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That makes more sense. I hadn't realized, also, although I should have, that covenants were enforced by the courts for some time.

And Prop 14, which I also only learned about recently, puts quite a gloss on how strongly white Northerners (so to speak) felt about the right to discriminate before that became taboo.


Posted by: Minivet | Link to this comment | 05-24-14 3:42 PM
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Didn't neb grow up in a whitey part of Orange County?

I don't know, the joke about what UCI stands for is not so far off from the actual demographics of the city.


Posted by: essear | Link to this comment | 05-24-14 3:47 PM
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59: his videos are so, so out there.


Posted by: FL | Link to this comment | 05-24-14 3:50 PM
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62: that forum is like eight layers deep into people hating people who hate people. They had to reject the PUA scene because its picture of how to relate to women was too positive? Damn.


Posted by: Sifu Tweety | Link to this comment | 05-24-14 3:52 PM
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61 -- the place is majority Customized Integras?


Posted by: Robert Halford | Link to this comment | 05-24-14 4:02 PM
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64 sounds right.


Posted by: Sifu Tweety | Link to this comment | 05-24-14 4:06 PM
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I'm trying to decide if my sense that Isla Vista is a deeply creepy place is actually an opinion I held before today or not.


Posted by: essear | Link to this comment | 05-24-14 4:11 PM
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IV is definitely... something.


Posted by: redfoxtailshrub | Link to this comment | 05-24-14 4:13 PM
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Several years ago Parenthetical called it "scary" and I just called it "weird". But the last time I was there I found it much more unpleasant, but I'm not sure if "creepy" is something I'm reading into that in retrospect. I don't think I've ever been there outside of daylight hours, though.


Posted by: essear | Link to this comment | 05-24-14 4:15 PM
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Certainly the party scene there is deeply unpleasant, as are the housing options. But there are artsy hippie co-op types (and a co-op to go with them!) right there in the middle of things too. But yeah, I think the significant non-creepy element who might dilute things tends to flee IV proper as much as possible, certainly on weekend nights.


Posted by: redfoxtailshrub | Link to this comment | 05-24-14 4:18 PM
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56.2: 34: Sorry, you're the Kael now.

I'm thinking we have the notion of "having The Kael" modeled somewhat along the lines of The Conch in Lord of the Flies. The holder of The Kael is given license to prattle on in cluelessy elitist/privileged/urbanist ways.


Posted by: JP Stormcrow | Link to this comment | 05-24-14 4:19 PM
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The holder of The Kale is given license to advocate for diets free of wheat.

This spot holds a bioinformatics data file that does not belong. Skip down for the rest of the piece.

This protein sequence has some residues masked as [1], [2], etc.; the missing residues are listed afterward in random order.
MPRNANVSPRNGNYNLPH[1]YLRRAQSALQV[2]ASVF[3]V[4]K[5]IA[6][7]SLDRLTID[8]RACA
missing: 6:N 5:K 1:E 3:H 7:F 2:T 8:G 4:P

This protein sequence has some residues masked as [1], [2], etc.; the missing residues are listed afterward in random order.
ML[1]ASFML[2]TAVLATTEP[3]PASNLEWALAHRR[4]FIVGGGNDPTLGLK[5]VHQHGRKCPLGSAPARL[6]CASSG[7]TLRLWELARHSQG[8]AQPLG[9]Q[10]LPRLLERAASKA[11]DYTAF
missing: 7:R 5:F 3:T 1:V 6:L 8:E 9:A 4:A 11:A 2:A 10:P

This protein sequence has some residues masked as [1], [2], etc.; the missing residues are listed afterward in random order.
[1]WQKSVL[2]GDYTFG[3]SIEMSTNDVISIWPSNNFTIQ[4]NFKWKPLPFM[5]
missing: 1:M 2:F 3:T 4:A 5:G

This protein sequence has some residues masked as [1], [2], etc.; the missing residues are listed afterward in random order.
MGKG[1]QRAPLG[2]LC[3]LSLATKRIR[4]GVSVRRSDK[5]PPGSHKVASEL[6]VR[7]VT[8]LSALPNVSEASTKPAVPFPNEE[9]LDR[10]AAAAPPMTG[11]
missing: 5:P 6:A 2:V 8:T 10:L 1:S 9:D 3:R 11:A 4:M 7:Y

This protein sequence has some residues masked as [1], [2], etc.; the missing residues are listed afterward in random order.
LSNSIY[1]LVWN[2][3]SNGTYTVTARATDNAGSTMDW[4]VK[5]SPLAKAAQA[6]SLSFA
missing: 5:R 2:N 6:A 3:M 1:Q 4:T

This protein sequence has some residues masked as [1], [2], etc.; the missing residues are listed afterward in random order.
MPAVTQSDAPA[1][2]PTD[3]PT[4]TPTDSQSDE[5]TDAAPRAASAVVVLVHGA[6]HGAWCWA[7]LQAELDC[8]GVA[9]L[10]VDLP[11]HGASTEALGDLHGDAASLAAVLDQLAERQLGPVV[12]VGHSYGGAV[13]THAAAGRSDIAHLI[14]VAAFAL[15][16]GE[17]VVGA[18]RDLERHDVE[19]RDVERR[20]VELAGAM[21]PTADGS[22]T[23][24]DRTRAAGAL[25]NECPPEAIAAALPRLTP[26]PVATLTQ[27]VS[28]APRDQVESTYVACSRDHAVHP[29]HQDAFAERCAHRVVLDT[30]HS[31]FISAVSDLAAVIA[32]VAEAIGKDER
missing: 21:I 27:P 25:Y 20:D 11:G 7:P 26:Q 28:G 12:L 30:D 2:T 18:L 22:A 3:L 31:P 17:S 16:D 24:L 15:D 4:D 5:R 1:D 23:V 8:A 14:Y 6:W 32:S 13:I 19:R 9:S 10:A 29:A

Posted by: essear | Link to this comment | 05-24-14 4:21 PM
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That dude's videos are, I'm not sure "worth watching" is right, but fascinating. They sound scripted and poorly acted, and it's hard to believe the sentiment is deeply felt, but then he goes and shoots a bunch of people. Definitely some weird racial stuff going on, where if some undeserving guy (any other guy) is with a blonde, it's particularly galling to him. Apparently his family saw the videos and called the cops, who interviewed him and found him charming.


Posted by: ogged | Link to this comment | 05-24-14 4:32 PM
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I almost asked why this post wasn't up yet last night since I judged TNC to have perfectly trolled you. But I must say that for the most part you did not rise to the bait.


Posted by: JP Stormcrow | Link to this comment | 05-24-14 4:41 PM
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It will probably surprise no one that at Berkeley High a guest speaker came in to talk to history classes about how the 13th amendment left in an exception for involuntary servitude as a penalty for a crime and how that left the door wide open for the prison system to be used as a new kind of slavery. I don't remember reparations coming up specifically, but I'd be surprised if it didn't. I know we talked about it in high school.*

I didn't learn about the mortgage redlining until college, which is also when I learned about mortgages in the first place. General housing discrimination I knew about, though not in much detail.

*I haven't read the linked piece yet, but I've always felt the stumbling block would be how you distribute the reparations (assuming you think reparations would be justified, which I do).


Posted by: fake accent | Link to this comment | 05-24-14 5:22 PM
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On the Isla Vista shootings, more ugly revelations.


Posted by: rob helpy-chalk | Link to this comment | 05-24-14 5:31 PM
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you did not rise to the bait

What was the bait?


Posted by: ogged | Link to this comment | 05-24-14 5:54 PM
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I haven't read the piece yet but I've known the majority of the stuff mentioned for a while, and the rest I picked up over the past few years from TNC's blog. No US history whatsoever in school after midway through elementary school, one course in college (diplomatic) to fulfill a departmental distribution requirement. I also haven't read all that much non-foreign affairs related US history stuff. Most of what I know about African American history and related stuff has been picked up through random articles in the general public press, e.g. Atlantic or NYRB and general osmosis.